For those now sharing woeful tales about self-isolation, Eli Anne Ersdal puts yours to shame. She was lying face down under a crushing blanket of debris-ridden snow, barely able to move and with only a small pocket of air around her head, believing the four family members she was eating breakfast with seconds ago were dead.
This how Line Nagell Ylvisåker, Svalbard’s senior working journalist, chooses to open her new book about a place she finds infectious both in its allure for raising a family and its potential peril due to events such as the avalanche that buried Ersdal that are indicative of a community under multiple rapidly-growing threats due to climate change.
“Is it fully possible to protect a town from the avalanches, floods and extreme weather which is reported to happen more often as we move forward?” Ylvisåker writes in the introduction. “Should I stay here with my family?”
Ylvisåker, 37, who moved to Longyearbyen in 2006 and worked as a reporter at Svalbardposten until 2018, began examining that question after departed the newspaper, presenting her answers in “Verda Mi Smeltar” (“My World is Melting”), released this week in print and ebook formats. While the 179-page book is in Norwegian (Nynorsk, no less), the harrowing tale of Ersdal’s burial alive and other events the day of the historic avalanche on Dec. 19, 2015, and other highlights of Ylvisåker personal and reporting narratives are available free in an online preview translated into English.
She will discuss the book with Elin Anita Olsrud, head librarian at Longyearbyen Longyearbyen, during an official unveiling at 7 p.m. Wednesday at the library that will be broadcast live via Facebook due to coronavirus restrictions.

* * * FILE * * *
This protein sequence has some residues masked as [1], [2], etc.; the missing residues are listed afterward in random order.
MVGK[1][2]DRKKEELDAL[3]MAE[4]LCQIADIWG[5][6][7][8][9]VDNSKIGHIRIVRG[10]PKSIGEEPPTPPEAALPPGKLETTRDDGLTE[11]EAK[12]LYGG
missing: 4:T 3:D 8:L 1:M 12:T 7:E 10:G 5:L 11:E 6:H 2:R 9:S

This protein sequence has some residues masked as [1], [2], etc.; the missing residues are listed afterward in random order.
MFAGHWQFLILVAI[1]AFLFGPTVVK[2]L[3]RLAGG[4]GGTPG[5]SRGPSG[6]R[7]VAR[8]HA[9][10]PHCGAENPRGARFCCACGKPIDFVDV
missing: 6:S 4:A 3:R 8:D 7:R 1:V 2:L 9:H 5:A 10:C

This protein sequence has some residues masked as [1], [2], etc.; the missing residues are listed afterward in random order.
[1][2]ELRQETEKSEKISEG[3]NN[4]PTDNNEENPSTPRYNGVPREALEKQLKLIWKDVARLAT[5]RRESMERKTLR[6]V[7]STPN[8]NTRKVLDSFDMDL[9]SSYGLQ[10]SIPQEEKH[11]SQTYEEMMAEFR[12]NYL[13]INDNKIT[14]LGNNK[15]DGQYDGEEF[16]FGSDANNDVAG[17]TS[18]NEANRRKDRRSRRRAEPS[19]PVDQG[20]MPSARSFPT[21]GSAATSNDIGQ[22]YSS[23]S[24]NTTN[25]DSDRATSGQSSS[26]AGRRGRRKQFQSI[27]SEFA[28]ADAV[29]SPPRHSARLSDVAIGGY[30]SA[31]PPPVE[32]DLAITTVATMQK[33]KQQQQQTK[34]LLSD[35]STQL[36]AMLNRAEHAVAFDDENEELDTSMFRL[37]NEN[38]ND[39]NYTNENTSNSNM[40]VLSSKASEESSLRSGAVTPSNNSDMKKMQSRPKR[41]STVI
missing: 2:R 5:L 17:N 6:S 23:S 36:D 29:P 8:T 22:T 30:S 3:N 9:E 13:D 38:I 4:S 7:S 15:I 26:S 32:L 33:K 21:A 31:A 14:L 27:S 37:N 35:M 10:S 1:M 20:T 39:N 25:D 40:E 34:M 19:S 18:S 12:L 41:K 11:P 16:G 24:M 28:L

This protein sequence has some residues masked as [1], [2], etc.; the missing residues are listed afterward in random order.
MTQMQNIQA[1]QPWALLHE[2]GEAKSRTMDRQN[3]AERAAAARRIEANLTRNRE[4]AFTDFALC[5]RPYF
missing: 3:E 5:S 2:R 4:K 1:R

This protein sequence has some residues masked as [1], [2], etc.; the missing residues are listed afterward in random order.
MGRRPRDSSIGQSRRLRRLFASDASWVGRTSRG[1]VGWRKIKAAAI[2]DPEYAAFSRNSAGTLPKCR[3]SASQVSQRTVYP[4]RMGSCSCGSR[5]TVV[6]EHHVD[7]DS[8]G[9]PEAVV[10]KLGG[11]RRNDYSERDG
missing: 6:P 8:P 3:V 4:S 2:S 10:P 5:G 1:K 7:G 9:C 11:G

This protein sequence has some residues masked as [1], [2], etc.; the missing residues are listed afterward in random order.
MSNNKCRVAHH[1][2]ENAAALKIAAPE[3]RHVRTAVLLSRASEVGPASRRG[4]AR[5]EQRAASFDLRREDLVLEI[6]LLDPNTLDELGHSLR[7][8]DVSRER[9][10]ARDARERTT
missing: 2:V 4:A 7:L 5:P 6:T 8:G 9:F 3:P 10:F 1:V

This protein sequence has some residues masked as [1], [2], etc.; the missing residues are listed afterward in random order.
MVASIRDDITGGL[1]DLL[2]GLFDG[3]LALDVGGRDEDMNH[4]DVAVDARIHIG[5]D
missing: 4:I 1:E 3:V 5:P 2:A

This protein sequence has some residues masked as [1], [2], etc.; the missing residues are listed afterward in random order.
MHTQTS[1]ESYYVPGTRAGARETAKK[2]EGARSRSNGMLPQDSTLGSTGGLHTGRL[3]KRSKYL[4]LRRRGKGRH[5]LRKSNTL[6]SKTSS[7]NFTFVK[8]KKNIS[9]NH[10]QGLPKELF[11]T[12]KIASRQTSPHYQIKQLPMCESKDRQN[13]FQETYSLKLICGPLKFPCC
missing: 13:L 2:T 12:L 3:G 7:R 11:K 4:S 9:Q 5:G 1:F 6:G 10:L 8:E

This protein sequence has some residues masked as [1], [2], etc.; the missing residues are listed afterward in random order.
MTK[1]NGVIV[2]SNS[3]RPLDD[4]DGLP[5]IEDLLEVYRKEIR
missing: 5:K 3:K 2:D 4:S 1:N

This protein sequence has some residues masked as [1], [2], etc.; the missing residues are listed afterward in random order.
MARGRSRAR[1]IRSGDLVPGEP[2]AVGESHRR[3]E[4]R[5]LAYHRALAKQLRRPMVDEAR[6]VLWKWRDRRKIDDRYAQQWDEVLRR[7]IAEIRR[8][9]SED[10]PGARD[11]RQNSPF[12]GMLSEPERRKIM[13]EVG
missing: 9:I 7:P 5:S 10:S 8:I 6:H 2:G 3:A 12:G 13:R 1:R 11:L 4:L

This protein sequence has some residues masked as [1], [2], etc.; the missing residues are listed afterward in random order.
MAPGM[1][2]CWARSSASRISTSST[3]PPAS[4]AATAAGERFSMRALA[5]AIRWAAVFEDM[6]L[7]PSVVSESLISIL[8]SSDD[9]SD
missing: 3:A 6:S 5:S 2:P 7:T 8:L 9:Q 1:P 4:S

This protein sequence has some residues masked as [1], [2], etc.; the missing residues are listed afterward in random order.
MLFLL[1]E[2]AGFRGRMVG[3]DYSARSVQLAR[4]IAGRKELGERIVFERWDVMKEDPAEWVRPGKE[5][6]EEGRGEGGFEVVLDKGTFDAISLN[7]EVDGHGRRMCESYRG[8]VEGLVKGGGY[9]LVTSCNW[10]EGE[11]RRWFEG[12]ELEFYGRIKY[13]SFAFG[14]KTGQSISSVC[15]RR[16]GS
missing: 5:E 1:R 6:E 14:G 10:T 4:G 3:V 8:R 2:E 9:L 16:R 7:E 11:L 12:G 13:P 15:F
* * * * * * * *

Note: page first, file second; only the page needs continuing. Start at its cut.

Ylvisåker, in an interview this week, said the book began as an inquiry into her personal question that tried to fill the gaps not answered in the literally thousands of other books, articles and other writings about the impact of climate change in Svalbard.
“What I was missing myself was kind of the bigger understanding,” she said. “As a journalist I as writing articles that see one small piece of climate change.”
Works by others were often filled with facts and figures about climate change, but “only these small glimpses into impacts, how they affected people in Longyearbyen.”
When I started this I found cliamte change was very abstract,” Ylvisåker said. “It was difficult to translate into ‘What does this mean to me?’ There was this distance between me and what I read.”
While the book ultimately answers the question she poses, “it doesn’t have to be a ‘yes’ or ‘no’ kind of answer,” she said.
Ylvisåker, who won one of Norway’s top journalism awards in 2018 for a Svalbardposten series about local guides and their working conditions, said she was initially resistant to putting herself into the book, preferring to let the stories of scientists, trappers and others serve as pieces in presenting a bigger picture. But as the writing and discussions with her editor progressed she realized her experiences as a reporter, a mother raising a family, and an author documenting various climate-related narratives during a year of experiences with various people in various parts of the area were necessary.
The book is generally presented in short chapters that could serve as newspaper-length stories or features, which Ylvisåker said was to make the many experiences of impacts of climate change on people easier to grasp. She said the original manuscript was about twice as large before she edited it down to the final version.
“There are not many things I regret taking out,” she said.
The book is scheduled to be published in Germany next year. Sarah Houtermans, editor of the German publishing company Hoffmann und Campe, stated in an online message the book presents a sense of urgency and “in a way it’s like looking into the world’s future when the consequences of climate change will be seen and felt everywhere.”